In the wake of their full-length debut, Plastic Cough, Seattle grunge pop group Great Grandpa lived, worked, and toured together before scattering across the United States.
Carrie and Patrick Goodwin, bassist and guitarist, respectively, relocated to Milwaukee, where they wrote the bulk of the songs for their second record. As each member brought their contributions to the table, they found the time apartand the sense of isolation it created birthed motifs through all their songs. Four Arrows is a more patient, spacious album, signaling a growth past their playful debut record.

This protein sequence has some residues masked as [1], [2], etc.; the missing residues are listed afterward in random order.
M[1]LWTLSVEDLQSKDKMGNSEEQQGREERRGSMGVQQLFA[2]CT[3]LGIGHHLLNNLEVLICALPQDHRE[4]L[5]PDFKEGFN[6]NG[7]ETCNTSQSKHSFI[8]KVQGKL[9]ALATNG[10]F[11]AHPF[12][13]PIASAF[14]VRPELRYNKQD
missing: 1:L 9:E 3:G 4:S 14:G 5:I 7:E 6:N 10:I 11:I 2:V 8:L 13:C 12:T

With the opening track “Dark Green Water,” the turn away from traditional grunge pop becomesapparent with the first few measures. The bittersweet acoustic guitar foundation supports the lovelyduet vocals on the verse. The song sinks into a bridge of cacophony, with screeching violins escalatinguntil the sound cuts out. Guitar and gentle voice pick the song back where it left off, like a daycontinuing after a momentary breakdown interrupted it. Highlight track “Bloom” takes the album on a turn for the upbeat. It’s a bright refutation of agingequating to losing time and talent: “I get anxious on the weekends/when I feel I’m wasting time/Butthen I think about Tom Petty/and how he wrote his best songs when he was 39.” The guitar licks arebrighter, the key major, and the outlook optimistic. Voice modification over the middle eight includes awelcome moment of synthetic texture to the album. In contrast, “Rosalie” is a folksy, sorrowfulanecdote about getting older. The layered vocals make the song into something both spacey andintimate; the titular Rosalie could be someone we know, if not ourselves someday. All five members of Great Grandpa are expressive, creative musicians, but Alex Menne’s vocals drive thealbum and elevate the already introspective songs. On “Split Up The Kids” Menne employs a delicaterasp; “Digger” features her heart-wrenching howling; the closing track “Mostly Here” shows off herimpressive range. Menne’s voice on Four Arrows ranges from pained to angry to lost, always strong andunflinching in the face of expression. Sometimes her voice breaks like she’s been crying or is on theverge of it, but it never feels like a put-on inflection; whatever Menne is feeling, the listener will feel too.She captivates from beginning to end. Four Arrows is a step forward for Great Grandpa, signaling a maturity in songwriting and sonic range.The inclusion of violins, banjo, synthesizer, and, vitally, piano pushes the band past their previousstraight-forward grunge pop sound. This new sound and mood blends the less revelatory songstogether, and it’s not a feel-good dance album, but what is here is certainly beautiful. Great Grandpahas no where to go but forward.